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is in tax position with certainty and thus that there is a nominally risk free claim one period ahead. As a first case I look at a representative Norwegian company with a possible investment project in Norway. I set up a real CAPM, additionally assuming that there exists a risk free rate. Further on I deduce the expression for the beta value of a nominally risk free claim of 1 NOK. In order to estimate the beta value I use a sample of Norwegian data in the period 1988-2006 and estimate each part in the expression by using empirical moments. The statistical program used is STATA 9.2, although other packages like Microsoft Excel could have been utilized just as well.

As a second case I look at multinational company (American) with an investment project in Norway. The assumptions are the same as in the first case but the major difference is that now the exchange rate plays a part. A similar expression for the beta value is presented, but to be precise it is not the beta value of a nominally risk free claim in terms of USD since the exchange rate is uncertain one period ahead. But the claim is nominally risk free in terms of NOK. The method used for estimation is analogous to the one in case 1 but the period is different. Because I had difficulties finding data for TIPS (Treasury Inflation-Protected Securities) prior to January 2003 I used data from the period January 2003-January 2009.

In the first case I found a beta value of the nominally risk free cash flow close to zero. This means that in the period in question, 1988-2006, the risk of inflation uncertainty did not affect the valuation of equity of the firm. Based on this one can argue that Summers (1986) was right to assume that depreciation allowances are “nearly” risk free. But of course, this is just one period. The result might not have been the same if we looked at another time period with different economic conditions.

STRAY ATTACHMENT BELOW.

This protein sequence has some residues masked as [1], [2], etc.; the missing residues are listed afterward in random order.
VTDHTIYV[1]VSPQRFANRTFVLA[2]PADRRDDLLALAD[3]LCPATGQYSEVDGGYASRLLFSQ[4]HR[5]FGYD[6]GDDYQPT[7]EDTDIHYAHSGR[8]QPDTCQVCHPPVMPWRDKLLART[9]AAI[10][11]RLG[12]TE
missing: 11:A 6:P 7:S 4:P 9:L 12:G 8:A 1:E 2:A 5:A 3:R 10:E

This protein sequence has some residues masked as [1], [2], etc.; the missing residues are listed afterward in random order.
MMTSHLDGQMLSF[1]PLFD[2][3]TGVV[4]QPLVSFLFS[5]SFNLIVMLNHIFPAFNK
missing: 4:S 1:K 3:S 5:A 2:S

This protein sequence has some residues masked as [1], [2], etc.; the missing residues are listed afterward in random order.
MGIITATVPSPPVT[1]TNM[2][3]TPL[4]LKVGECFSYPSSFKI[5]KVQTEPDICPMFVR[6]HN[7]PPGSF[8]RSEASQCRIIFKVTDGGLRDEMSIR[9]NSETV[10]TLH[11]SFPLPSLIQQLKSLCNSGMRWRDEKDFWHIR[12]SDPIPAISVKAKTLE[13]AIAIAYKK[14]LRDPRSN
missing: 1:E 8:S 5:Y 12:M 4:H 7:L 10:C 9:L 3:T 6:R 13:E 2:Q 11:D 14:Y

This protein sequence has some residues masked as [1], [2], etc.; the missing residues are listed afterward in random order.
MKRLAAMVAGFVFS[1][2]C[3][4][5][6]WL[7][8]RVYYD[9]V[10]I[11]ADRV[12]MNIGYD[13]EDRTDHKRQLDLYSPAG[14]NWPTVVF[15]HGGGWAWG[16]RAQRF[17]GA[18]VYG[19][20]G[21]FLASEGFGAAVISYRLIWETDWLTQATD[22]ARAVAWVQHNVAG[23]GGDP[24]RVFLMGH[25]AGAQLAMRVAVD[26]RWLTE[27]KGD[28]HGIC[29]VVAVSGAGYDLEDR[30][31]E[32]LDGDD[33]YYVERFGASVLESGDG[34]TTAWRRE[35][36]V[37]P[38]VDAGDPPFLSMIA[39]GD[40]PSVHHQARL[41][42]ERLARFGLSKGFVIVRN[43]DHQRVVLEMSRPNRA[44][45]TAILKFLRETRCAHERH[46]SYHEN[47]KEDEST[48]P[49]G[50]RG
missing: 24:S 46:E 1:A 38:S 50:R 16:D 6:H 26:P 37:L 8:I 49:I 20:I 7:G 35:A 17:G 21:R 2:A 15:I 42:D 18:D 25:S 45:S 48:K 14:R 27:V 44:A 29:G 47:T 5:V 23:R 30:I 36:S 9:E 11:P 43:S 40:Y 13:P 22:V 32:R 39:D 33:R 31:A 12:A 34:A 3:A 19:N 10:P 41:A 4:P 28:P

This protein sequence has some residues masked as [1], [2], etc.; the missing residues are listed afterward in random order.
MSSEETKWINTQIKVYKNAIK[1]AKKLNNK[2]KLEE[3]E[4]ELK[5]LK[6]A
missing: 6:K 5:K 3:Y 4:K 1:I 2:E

In the second case, with an American multinational investing in Norway, I found a negative beta value of the nominally NOK-risk-free claim. In CAPM-terms this means that the return on the market portfolio and the return on the claim are negatively correlated. I argued that the origin of uncertainty came from the close relationship of the oil price and the value of the Norwegian currency. It is reasonable to assume, since Norway is a major oil-exporting country, that the value of NOK will be high when the oil price is high. Further on, the oil price will of course depend on the supply- and demand forces in the market. It is argued that in periods where the oil price variations are dominated by changes on the supply side the beta value of the oil price will be negative in the U.S., i.e. the return on the S&P 500 is low when the oil price is high and vice versa. The reason is that changes in the oil price that are supply

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side- dominated are associated with factors that have a negative influence on the world economy, like political unrest, wars and strained relationships among OPEC-countries. Naturally, new technologies in the energy sector and newly discovered oilfields will also affect the supply side. These factors can be related to the period 2003-2009, and therefore explain the negative beta value found.